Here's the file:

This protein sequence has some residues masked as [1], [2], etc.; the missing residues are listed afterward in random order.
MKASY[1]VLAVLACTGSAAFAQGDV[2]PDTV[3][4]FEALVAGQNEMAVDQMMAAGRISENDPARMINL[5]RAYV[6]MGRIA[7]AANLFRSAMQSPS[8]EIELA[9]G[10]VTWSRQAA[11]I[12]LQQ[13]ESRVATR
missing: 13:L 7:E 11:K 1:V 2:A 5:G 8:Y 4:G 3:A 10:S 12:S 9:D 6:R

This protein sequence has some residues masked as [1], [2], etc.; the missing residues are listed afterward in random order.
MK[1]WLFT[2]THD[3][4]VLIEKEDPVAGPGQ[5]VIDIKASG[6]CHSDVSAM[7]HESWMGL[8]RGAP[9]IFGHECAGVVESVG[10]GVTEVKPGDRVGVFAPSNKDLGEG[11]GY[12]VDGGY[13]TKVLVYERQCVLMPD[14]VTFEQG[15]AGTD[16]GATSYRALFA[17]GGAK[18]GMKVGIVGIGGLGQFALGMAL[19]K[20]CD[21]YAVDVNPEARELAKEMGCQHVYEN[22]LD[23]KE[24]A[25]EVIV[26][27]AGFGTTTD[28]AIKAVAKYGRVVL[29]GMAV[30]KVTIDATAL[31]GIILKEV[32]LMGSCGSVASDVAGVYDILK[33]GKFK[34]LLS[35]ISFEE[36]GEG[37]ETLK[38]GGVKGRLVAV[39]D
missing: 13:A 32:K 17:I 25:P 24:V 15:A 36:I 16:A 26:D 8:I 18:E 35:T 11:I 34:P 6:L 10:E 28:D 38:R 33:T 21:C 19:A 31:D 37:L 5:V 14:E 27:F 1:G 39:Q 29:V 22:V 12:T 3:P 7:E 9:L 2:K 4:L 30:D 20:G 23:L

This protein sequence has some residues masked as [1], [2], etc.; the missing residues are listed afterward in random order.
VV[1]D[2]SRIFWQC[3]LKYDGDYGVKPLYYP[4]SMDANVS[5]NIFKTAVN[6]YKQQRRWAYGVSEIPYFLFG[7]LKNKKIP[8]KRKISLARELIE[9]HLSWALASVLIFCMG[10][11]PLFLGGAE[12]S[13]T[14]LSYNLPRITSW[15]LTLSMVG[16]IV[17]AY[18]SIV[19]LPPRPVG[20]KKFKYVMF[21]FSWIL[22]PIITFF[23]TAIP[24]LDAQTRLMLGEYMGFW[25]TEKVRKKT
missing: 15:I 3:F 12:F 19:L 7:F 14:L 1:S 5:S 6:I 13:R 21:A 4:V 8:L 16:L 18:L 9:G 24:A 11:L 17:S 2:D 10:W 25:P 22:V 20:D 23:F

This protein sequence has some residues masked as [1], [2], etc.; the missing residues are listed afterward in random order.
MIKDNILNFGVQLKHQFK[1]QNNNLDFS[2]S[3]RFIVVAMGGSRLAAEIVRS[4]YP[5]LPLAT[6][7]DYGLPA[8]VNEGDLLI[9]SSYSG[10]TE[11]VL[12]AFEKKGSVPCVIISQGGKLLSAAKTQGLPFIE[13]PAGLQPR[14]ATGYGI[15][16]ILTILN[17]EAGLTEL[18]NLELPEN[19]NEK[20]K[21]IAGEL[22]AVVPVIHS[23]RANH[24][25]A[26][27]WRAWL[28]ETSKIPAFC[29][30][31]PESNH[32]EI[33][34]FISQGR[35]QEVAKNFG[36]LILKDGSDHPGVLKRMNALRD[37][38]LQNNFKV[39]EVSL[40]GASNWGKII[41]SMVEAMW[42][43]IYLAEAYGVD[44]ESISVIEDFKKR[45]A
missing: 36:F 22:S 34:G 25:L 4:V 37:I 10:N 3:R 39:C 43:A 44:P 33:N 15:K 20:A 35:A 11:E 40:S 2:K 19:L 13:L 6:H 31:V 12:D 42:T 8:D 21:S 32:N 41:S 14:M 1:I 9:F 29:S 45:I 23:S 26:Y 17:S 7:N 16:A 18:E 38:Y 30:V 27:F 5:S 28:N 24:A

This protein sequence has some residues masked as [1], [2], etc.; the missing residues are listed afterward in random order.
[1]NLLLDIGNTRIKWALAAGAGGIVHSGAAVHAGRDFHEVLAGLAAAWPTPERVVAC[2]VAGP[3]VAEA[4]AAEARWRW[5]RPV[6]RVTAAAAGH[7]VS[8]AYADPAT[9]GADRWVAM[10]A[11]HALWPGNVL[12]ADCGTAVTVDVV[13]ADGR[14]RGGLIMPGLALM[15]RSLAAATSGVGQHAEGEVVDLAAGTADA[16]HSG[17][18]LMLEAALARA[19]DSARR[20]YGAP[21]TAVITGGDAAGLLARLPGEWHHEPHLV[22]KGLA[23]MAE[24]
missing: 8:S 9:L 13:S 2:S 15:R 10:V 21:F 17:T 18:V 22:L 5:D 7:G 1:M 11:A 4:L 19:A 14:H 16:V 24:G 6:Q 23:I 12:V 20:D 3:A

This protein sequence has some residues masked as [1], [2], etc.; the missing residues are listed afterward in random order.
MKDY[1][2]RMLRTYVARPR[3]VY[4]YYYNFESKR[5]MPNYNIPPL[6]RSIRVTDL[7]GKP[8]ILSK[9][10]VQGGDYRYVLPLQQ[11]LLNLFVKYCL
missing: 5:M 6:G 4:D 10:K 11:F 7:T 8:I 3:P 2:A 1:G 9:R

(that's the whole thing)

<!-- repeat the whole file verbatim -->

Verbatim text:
This protein sequence has some residues masked as [1], [2], etc.; the missing residues are listed afterward in random order.
MKASY[1]VLAVLACTGSAAFAQGDV[2]PDTV[3][4]FEALVAGQNEMAVDQMMAAGRISENDPARMINL[5]RAYV[6]MGRIA[7]AANLFRSAMQSPS[8]EIELA[9]G[10]VTWSRQAA[11]I[12]LQQ[13]ESRVATR
missing: 13:L 7:E 11:K 1:V 2:A 5:G 8:Y 4:G 3:A 10:S 12:S 9:D 6:R

This protein sequence has some residues masked as [1], [2], etc.; the missing residues are listed afterward in random order.
MK[1]WLFT[2]THD[3][4]VLIEKEDPVAGPGQ[5]VIDIKASG[6]CHSDVSAM[7]HESWMGL[8]RGAP[9]IFGHECAGVVESVG[10]GVTEVKPGDRVGVFAPSNKDLGEG[11]GY[12]VDGGY[13]TKVLVYERQCVLMPD[14]VTFEQG[15]AGTD[16]GATSYRALFA[17]GGAK[18]GMKVGIVGIGGLGQFALGMAL[19]K[20]CD[21]YAVDVNPEARELAKEMGCQHVYEN[22]LD[23]KE[24]A[25]EVIV[26][27]AGFGTTTD[28]AIKAVAKYGRVVL[29]GMAV[30]KVTIDATAL[31]GIILKEV[32]LMGSCGSVASDVAGVYDILK[33]GKFK[34]LLS[35]ISFEE[36]GEG[37]ETLK[38]GGVKGRLVAV[39]D
missing: 13:A 32:K 17:I 25:P 24:V 15:A 36:I 16:A 26:D 8:I 18:E 35:T 11:I 34:P 6:L 10:E 28:D 38:R 33:T 21:C 19:A 31:D 37:L 5:V 14:E 27:F 1:G 39:Q 29:V 22:V 12:T 3:P 7:E 9:L 2:K 4:L 30:D 20:G 23:L

This protein sequence has some residues masked as [1], [2], etc.; the missing residues are listed afterward in random order.
VV[1]D[2]SRIFWQC[3]LKYDGDYGVKPLYYP[4]SMDANVS[5]NIFKTAVN[6]YKQQRRWAYGVSEIPYFLFG[7]LKNKKIP[8]KRKISLARELIE[9]HLSWALASVLIFCMG[10][11]PLFLGGAE[12]S[13]T[14]LSYNLPRITSW[15]LTLSMVG[16]IV[17]AY[18]SIV[19]LPPRPVG[20]KKFKYVMF[21]FSWIL[22]PIITFF[23]TAIP[24]LDAQTRLMLGEYMGFW[25]TEKVRKKT
missing: 15:I 3:F 12:F 19:L 7:F 14:L 1:S 5:S 6:I 13:R 21:A 4:V 8:L 16:L 18:L 9:G 24:A 11:L 17:S 2:D 10:W 25:P 22:V 20:D 23:F

This protein sequence has some residues masked as [1], [2], etc.; the missing residues are listed afterward in random order.
MIKDNILNFGVQLKHQFK[1]QNNNLDFS[2]S[3]RFIVVAMGGSRLAAEIVRS[4]YP[5]LPLAT[6][7]DYGLPA[8]VNEGDLLI[9]SSYSG[10]TE[11]VL[12]AFEKKGSVPCVIISQGGKLLSAAKTQGLPFIE[13]PAGLQPR[14]ATGYGI[15][16]ILTILN[17]EAGLTEL[18]NLELPEN[19]NEK[20]K[21]IAGEL[22]AVVPVIHS[23]RANH[24][25]A[26][27]WRAWL[28]ETSKIPAFC[29][30][31]PESNH[32]EI[33][34]FISQGR[35]QEVAKNFG[36]LILKDGSDHPGVLKRMNALRD[37][38]LQNNFKV[39]EVSL[40]GASNWGKII[41]SMVEAMW[42][43]IYLAEAYGVD[44]ESISVIEDFKKR[45]A
missing: 36:F 22:S 34:G 25:L 4:V 37:I 10:N 3:R 39:C 43:A 44:P 33:N 15:K 20:A 35:A 11:E 40:S 2:K 19:L 13:L 6:H 31:V 12:D 42:T 8:D 21:S 32:N 41:S 14:M 1:I 9:F 29:S 45:I 23:S 26:Y 17:S 7:N 16:A 18:E 38:Y 30:V 27:F 5:S 28:N 24:A

This protein sequence has some residues masked as [1], [2], etc.; the missing residues are listed afterward in random order.
[1]NLLLDIGNTRIKWALAAGAGGIVHSGAAVHAGRDFHEVLAGLAAAWPTPERVVAC[2]VAGP[3]VAEA[4]AAEARWRW[5]RPV[6]RVTAAAAGH[7]VS[8]AYADPAT[9]GADRWVAM[10]A[11]HALWPGNVL[12]ADCGTAVTVDVV[13]ADGR[14]RGGLIMPGLALM[15]RSLAAATSGVGQHAEGEVVDLAAGTADA[16]HSG[17][18]LMLEAALARA[19]DSARR[20]YGAP[21]TAVITGGDAAGLLARLPGEWHHEPHLV[22]KGLA[23]MAE[24]
missing: 8:S 9:L 13:S 2:S 15:R 10:V 21:F 17:T 18:V 22:L 5:D 7:G 1:M 11:A 4:L 19:A 14:H 16:V 24:G 6:Q 23:I 12:V 20:D 3:A

This protein sequence has some residues masked as [1], [2], etc.; the missing residues are listed afterward in random order.
MKDY[1][2]RMLRTYVARPR[3]VY[4]YYYNFESKR[5]MPNYNIPPL[6]RSIRVTDL[7]GKP[8]ILSK[9][10]VQGGDYRYVLPLQQ[11]LLNLFVKYCL
missing: 5:M 6:G 4:D 10:K 11:F 7:T 8:I 3:P 2:A 1:G 9:R